Comparing Chemical Physicist to Physical Chemist
A chemical physicist studies forces at the atomic and quantum level. A physical chemist studies the properties of matter at the molecular and atomic level. There is overlap in the interests of these scientists, but each approaches the workings of atoms from a different perspective.
|Job Title||Minimum Education Required||Median Salary (2016)*||Job Growth (2016-2026)*|
|Chemical Physicist||Doctoral or professional degree||$115,870 (for all physicists)||14% (for all physicists)|
|Physical Chemist||Doctoral or professional degree||$73,740 (for all chemists)||6% (for all chemists)|
Source: *U.S. Bureau of Labor Statistics
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Responsibilities of a Chemical Physicist vs. a Physical Chemist
Physical and chemical properties are related at the atomic level. A chemical physicist investigates how atoms respond to force and energy while a physical chemist investigates how atoms interact with other molecules. For example, when studying crystals a chemical physicist would evaluate the molecular movement in the crystal lattice when bombarded with different energy sources such as an infrared beam or electrical impulse. A physical chemist would evaluate how the crystal lattice forms based on interactions between molecules and the overall properties that the lattice structure generates in the entire material. Some of the equipment used to visualize the crystalline lattice would be used by both scientists and they both employ mathematical computations to predict experimental outcomes.
A chemical physicist may work to develop theories on how energy is transported through different chemical mediums or they may experiment in the lab to find practical applications in fields such as renewable energy. Work in this field is highly mathematical and attempts to apply quantum theory to the interactions of molecules. One example is maximizing the efficiency of catalysts by using theoretical principles to increase the accuracy of chemical interactions. Another research area involves metals which may have applications to superconductors. Regardless of the application or focus, to work as a chemical physicist requires analytical skills and creative exploration of the physical nature of the chemical world.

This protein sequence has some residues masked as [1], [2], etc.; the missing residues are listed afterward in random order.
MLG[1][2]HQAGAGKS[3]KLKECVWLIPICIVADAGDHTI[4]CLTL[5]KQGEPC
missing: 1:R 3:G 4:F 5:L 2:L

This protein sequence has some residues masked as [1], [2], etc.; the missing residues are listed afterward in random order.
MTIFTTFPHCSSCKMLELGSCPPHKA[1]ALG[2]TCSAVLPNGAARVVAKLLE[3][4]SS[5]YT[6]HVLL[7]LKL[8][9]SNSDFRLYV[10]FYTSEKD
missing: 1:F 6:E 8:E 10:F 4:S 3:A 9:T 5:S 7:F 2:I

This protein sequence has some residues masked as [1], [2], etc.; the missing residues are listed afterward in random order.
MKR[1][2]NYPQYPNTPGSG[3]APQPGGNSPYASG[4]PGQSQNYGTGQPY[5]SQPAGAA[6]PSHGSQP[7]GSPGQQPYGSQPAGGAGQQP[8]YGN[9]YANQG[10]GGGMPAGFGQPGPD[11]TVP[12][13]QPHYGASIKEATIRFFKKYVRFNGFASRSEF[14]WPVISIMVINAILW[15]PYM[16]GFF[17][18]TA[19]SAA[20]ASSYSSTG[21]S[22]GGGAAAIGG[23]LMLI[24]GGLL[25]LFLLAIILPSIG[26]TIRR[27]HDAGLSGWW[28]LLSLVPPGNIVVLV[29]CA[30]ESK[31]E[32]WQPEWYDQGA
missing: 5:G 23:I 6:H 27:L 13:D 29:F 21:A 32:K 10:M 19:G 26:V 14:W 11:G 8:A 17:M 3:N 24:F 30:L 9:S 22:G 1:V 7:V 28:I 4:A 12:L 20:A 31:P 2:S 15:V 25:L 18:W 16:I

Job responsibilities of a chemical physicist include:
- Publishing papers on experimental findings or theoretical models
- Designing computer software for visualization of molecular structures
- Using lasers to energize materials
- Teaching and supervising students
- Collaborating with other scientists
A physical chemist may work in industry to develop new materials, create molecular models for pharmaceutical companies, or work in government labs where they test the stability of nuclear weapons. To complete these jobs a physical chemist performs tests on materials using lasers, spectroscopy, and specialized microscopes. Mathematics is another important tool that allows them to analyze data and create equations that simulate chemical interactions. This job often requires numerous safety precautions which can impact the researcher's health if not properly executed. Regardless of the tools used, to work as a physical chemist requires analytical skills and creative exploration of the chemical properties of the physical world.
Job responsibilities of a physical chemist include:
- Writing reports on experimental procedures and documenting findings
- Conducting tests to verify that laboratory equipment is functioning properly
- Submitting evidence of the safe handling and disposal of dangerous materials to appropriate authorities
- Using computer software to visualize molecular structures
- Collaborating with other scientists
Electrical engineers have similar interests to chemical physicists because they both work with subatomic particles. A job as a nuclear engineer may be attractive to someone interested in physical chemistry because they both are interested in the reactivity of molecules.